Just based on recent experience, I am going to put this out there – AWS Step Functions are great for technical state machines which move from one-activity to another but not really designed for stateful process orchestration and definitely not for implementing SAGA
Serverless Step Functions from AWS or BPMN Engines?
When building microservices, the Mulesoft type platform lets you do a lot of the “stateless” request/response or async interfaces really well. But for “stateful” things, especially ones where we need the following, I think AWS Step functions are a half-baked option
This is because there are good embedded BPMN engines that can do the following:
- Do stateful end-to-end flows and show them in a dashboard
- Do stateful flows with activities with Synchronous or Asynchronous (request/response i.e. one-way request and then a wait for a message) actions (with AWS step functions, you code your way out of this)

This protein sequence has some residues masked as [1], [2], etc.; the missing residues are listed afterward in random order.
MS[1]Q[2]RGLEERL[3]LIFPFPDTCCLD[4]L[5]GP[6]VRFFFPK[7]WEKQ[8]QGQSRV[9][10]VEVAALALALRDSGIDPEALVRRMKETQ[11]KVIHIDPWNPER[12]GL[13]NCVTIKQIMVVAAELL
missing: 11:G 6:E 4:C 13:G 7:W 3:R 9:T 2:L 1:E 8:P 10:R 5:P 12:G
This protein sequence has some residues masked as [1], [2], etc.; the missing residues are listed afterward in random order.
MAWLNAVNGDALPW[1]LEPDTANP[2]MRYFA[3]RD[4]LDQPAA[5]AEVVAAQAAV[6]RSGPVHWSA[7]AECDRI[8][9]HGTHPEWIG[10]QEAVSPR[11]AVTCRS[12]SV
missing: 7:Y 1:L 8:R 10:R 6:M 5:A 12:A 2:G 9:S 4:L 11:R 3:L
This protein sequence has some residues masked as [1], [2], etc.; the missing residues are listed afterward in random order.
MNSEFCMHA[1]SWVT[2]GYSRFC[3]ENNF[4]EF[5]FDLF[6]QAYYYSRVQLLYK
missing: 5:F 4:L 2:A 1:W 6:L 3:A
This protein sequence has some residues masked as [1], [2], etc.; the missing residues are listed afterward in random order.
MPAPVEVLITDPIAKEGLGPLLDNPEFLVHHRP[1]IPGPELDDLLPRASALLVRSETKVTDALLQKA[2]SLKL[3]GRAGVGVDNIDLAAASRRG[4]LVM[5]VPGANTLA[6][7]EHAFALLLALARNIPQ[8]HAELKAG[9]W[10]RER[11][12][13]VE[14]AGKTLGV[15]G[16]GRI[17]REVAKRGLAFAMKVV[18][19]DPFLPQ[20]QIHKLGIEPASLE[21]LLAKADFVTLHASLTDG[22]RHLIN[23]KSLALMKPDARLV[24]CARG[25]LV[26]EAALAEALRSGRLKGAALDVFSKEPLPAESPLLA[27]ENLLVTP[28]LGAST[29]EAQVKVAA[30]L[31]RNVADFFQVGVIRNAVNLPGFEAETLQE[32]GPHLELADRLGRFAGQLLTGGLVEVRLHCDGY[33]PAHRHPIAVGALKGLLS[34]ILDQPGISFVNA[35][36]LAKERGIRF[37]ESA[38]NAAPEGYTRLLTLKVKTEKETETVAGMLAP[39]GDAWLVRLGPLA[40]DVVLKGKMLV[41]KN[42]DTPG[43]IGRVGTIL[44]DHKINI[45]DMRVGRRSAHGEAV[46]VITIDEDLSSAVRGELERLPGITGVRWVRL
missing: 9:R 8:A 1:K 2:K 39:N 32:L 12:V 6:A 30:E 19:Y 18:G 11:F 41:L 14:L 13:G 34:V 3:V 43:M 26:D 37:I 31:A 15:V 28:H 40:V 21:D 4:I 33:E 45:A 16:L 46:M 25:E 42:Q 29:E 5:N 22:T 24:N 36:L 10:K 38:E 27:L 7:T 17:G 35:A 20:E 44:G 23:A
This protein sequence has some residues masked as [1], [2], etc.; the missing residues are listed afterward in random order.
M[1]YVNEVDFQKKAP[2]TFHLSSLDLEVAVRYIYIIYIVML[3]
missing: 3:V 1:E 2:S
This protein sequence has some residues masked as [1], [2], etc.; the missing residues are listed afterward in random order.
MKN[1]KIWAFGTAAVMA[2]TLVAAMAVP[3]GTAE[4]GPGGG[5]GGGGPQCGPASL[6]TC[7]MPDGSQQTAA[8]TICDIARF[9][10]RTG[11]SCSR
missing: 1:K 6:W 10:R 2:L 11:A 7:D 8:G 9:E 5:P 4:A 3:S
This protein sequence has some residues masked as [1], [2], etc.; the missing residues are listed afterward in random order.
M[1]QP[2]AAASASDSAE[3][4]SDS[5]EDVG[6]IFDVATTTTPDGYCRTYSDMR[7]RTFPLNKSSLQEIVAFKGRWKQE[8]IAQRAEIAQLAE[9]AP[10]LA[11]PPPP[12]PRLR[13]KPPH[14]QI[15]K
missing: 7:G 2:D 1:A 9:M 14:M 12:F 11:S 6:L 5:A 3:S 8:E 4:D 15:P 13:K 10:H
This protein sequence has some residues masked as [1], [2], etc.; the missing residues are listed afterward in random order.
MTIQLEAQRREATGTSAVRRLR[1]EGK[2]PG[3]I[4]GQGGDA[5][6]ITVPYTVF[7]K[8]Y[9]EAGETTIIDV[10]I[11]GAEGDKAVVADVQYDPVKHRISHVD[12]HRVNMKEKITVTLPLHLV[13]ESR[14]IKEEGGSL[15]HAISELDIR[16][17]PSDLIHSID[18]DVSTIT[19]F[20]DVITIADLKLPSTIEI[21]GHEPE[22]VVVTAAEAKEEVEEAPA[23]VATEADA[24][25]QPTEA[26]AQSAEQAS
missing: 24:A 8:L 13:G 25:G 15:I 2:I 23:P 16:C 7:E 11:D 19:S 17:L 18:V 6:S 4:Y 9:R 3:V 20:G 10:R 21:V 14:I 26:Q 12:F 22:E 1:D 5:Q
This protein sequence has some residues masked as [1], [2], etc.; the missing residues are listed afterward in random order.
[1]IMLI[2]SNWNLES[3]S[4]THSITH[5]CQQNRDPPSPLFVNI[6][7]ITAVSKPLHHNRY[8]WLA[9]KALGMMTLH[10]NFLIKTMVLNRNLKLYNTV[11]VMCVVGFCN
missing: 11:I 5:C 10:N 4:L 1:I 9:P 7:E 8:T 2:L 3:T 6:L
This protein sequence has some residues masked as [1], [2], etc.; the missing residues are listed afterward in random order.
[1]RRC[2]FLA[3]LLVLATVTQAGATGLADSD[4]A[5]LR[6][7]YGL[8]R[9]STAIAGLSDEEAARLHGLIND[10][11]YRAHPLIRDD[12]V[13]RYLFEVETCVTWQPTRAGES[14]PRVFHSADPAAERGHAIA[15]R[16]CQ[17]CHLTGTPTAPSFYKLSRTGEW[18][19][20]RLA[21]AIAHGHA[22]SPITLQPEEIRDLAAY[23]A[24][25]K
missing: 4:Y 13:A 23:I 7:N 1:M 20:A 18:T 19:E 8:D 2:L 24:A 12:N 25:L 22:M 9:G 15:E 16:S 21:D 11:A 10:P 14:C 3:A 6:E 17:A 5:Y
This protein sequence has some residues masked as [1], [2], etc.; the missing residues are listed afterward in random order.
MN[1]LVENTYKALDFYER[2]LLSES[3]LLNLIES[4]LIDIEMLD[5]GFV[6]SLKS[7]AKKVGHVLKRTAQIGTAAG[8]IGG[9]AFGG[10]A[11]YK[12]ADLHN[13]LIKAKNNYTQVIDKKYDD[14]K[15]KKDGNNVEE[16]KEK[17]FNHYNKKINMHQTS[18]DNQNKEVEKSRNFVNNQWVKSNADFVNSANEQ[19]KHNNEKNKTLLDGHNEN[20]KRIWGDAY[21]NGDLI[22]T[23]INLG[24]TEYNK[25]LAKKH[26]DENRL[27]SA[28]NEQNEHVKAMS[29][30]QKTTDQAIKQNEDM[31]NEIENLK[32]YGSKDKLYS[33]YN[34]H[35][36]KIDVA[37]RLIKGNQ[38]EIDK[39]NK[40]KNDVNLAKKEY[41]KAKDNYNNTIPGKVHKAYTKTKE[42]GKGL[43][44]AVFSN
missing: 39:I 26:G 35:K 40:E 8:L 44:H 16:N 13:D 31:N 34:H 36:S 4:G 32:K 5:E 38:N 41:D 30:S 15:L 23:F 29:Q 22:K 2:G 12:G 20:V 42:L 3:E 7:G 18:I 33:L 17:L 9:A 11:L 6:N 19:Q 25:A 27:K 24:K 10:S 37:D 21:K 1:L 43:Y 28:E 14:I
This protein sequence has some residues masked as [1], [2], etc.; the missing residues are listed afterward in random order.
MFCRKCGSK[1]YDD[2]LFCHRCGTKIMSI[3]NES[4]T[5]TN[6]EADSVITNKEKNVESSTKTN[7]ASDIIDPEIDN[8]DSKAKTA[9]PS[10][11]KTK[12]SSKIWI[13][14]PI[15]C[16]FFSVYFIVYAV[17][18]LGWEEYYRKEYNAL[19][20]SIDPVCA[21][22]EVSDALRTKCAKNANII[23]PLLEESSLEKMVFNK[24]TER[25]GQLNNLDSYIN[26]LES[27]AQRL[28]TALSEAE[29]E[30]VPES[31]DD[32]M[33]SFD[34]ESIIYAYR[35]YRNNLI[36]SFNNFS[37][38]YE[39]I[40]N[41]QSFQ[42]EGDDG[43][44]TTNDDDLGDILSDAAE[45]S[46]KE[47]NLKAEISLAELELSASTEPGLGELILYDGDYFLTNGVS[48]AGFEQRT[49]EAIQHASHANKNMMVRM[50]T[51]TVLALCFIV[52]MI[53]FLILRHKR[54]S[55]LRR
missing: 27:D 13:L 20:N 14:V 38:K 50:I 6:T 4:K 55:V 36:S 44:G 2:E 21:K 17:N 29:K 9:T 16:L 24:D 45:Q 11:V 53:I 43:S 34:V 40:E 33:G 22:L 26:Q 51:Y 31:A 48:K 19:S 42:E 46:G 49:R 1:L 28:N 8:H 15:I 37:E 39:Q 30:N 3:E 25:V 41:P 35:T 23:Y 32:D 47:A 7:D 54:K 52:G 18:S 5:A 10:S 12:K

- Do out-of-the box RESTful APIs for starting a process, getting the tasks state for a process or pushing the state forward etc
- Do business friendly diagrams
- Do operational views with real-time “per process” view of current state or amazing historical views with heat-maps
- Easy to manage and maintain by the lowest common denominator in your team – lets face it, the cost of maintenance depends on the cost of your resource supporting it and not everyone is AWS skilled and cheap
The only argument I had heard for AWS was that it was better than the embedded BPM engines because we did not need to manage a database. We threw that argument out when our Step Functions had to use DynamoDB to handle storing the complex state
Comparing the two offerings
Given my experience at a few clients with embedded BPM Engines and AWS Steps in implementing Long Running processes, I have found that Step Functions are great at doing simple state transitions but not easily maintainable and operable with issues around handling async activities and roll-backs – they can be done but you need to code for it!
The existing light weight BPM engines like Camunda offer a better alternative with self-managed and even hosted options and I love they way they present the process states visually especially the heat-maps with historical information
If you want a lot of simple state machines with scale – pick the serverless option but if you want a solid orchestration option, my preference is using BPMN engines like Camunda